Liquid Crystals

Chapter 7 - Electromagnetic Formalisms for Optical Propagation


In general, the methods for solving the problem of light propagation through a
medium depend on whether the light–matter interaction is linear or nonlinear. In linear
optics, the light fields (electric or magnetic) are not intense enough to create
appreciable changes in the optical properties of the medium (e.g., refractive index,
absorption or scattering cross sections, etc.) and so its propagation through the
medium is dictated primarily by its properties. In nonlinear optics, the light–matter
interactions are sufficiently intense so that the optical properties of the medium are
affected by the optical fields. For example, the optical field is intense enough to cause
director axis reorientations and so it experiences an ever changing refractive index as
it propagates in the medium. Such coupled interactions give rise to many so-called
self-action effects such as self-focusing, self-phase modulations, stimulated scattering,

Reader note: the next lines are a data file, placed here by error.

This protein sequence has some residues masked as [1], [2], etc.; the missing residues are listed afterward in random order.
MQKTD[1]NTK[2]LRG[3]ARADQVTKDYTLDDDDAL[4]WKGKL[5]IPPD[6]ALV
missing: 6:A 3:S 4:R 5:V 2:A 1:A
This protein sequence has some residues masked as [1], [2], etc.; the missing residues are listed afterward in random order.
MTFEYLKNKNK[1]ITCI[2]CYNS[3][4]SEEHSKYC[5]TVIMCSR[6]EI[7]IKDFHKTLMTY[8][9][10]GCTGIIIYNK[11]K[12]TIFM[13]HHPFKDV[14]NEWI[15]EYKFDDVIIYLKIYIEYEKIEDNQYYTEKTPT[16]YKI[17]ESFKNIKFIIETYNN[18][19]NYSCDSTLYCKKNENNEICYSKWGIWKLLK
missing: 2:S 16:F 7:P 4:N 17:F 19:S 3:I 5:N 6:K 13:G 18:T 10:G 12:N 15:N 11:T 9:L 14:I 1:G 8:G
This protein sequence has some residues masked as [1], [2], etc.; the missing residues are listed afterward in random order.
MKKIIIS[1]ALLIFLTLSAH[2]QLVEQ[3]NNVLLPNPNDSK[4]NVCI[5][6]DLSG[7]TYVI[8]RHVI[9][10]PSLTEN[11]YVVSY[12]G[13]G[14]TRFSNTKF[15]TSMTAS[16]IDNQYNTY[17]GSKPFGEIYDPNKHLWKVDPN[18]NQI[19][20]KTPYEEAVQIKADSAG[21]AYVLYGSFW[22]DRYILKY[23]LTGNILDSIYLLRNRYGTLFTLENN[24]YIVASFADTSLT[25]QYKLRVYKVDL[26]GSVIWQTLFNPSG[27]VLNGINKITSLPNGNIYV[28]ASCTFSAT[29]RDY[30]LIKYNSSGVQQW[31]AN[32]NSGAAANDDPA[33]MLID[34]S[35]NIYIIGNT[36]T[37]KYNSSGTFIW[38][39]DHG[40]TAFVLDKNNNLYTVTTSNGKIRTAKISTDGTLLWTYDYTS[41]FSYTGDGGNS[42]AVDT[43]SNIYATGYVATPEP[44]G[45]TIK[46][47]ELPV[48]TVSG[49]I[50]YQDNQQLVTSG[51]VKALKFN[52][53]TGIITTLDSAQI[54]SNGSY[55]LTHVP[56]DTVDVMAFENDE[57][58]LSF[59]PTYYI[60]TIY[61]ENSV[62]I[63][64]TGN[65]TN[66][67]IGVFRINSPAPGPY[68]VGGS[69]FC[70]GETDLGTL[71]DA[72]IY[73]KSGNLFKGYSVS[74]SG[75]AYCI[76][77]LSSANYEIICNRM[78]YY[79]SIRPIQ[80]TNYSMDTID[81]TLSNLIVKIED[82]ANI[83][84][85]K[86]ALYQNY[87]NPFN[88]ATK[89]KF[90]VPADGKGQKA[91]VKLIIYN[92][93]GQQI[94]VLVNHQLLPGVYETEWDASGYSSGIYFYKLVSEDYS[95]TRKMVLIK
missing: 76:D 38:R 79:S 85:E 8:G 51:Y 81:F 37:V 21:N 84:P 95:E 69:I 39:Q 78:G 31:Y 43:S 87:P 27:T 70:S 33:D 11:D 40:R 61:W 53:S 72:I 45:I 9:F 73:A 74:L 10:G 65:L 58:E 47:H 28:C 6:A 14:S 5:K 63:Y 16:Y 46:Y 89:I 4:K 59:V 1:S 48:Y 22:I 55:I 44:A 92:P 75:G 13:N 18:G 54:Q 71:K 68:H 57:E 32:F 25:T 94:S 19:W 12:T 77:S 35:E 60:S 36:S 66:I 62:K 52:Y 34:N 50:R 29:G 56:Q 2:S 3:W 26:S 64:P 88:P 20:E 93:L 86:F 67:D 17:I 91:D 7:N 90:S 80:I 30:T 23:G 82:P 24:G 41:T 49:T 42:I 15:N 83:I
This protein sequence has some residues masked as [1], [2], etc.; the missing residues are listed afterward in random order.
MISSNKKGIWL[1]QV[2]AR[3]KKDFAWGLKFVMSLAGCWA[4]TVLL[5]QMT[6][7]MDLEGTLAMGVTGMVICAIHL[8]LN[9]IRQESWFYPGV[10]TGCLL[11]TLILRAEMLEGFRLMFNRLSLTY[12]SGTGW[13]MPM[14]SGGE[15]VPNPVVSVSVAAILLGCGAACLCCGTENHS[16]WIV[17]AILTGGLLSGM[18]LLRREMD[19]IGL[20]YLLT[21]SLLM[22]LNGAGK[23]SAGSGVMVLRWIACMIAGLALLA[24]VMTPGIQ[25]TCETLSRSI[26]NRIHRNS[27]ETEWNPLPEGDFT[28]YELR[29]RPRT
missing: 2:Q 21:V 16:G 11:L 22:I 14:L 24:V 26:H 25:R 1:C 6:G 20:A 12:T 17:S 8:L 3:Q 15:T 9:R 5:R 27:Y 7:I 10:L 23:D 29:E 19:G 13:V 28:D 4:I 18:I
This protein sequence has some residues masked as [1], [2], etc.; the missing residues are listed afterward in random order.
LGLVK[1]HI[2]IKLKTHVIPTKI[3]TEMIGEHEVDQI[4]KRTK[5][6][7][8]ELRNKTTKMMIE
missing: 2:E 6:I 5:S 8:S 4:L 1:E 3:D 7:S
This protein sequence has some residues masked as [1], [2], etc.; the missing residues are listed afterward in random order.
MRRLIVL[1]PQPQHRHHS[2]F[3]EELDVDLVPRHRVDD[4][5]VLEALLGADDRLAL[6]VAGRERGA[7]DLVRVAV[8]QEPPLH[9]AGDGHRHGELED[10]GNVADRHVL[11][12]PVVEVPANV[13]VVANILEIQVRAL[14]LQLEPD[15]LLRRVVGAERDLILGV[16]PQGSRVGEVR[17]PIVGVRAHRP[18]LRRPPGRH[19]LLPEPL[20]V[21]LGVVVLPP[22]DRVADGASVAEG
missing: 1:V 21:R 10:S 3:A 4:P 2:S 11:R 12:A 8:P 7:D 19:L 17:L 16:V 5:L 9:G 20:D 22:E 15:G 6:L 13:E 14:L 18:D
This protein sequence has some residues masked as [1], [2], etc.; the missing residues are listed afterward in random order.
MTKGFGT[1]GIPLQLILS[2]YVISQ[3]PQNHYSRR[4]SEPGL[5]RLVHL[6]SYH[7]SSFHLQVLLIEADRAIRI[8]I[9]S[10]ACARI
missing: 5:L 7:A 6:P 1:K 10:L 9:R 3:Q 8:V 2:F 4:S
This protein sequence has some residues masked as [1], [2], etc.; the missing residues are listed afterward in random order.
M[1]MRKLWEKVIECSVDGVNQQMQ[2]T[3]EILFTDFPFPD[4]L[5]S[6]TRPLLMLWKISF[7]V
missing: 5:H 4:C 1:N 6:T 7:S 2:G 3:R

etc. These nonlinear optical phenomena and other related processes will be discussed
in Chapters 11 and 12.

In this chapter, we discuss the case of linear optics of liquid crystal structures
extensively used in optical display applications. Such structures usually consist of
various optical phase shifting or polarizing elements in tandem and an aligned liquid
crystal cell serving as an electrically controlled phase-shifting element. In the
previous chapter, we discuss some aspects of the optics of an anisotropic medium
and illustrate mostly on-axis type of propagation and simple director axis reorientation
geometry that allow analytical solutions or conceptual understanding. These
limiting-case studies would suffice if we desired only to grasp the “physics” of the
processes. However, exact quantitative determination of the polarization state of
light and the director axis reorientation profile in a liquid crystal cell under an
applied ac field is mandated by the stringent requirements placed on practical display
devices. More sophisticated models and techniques are needed to calculate
both on-axis and off-axis propagations, inhomogeneous director axis distribution in
conjunction with a multitude of phase plates, filters, retarders, etc. Accordingly, a
detailed exposition of some of the fundamental theoretical formalisms and techniques
currently being used or developed for LC devices will be presented. For
completeness, we shall first review the current understanding of electromagnetic
theories of complex anisotropic media.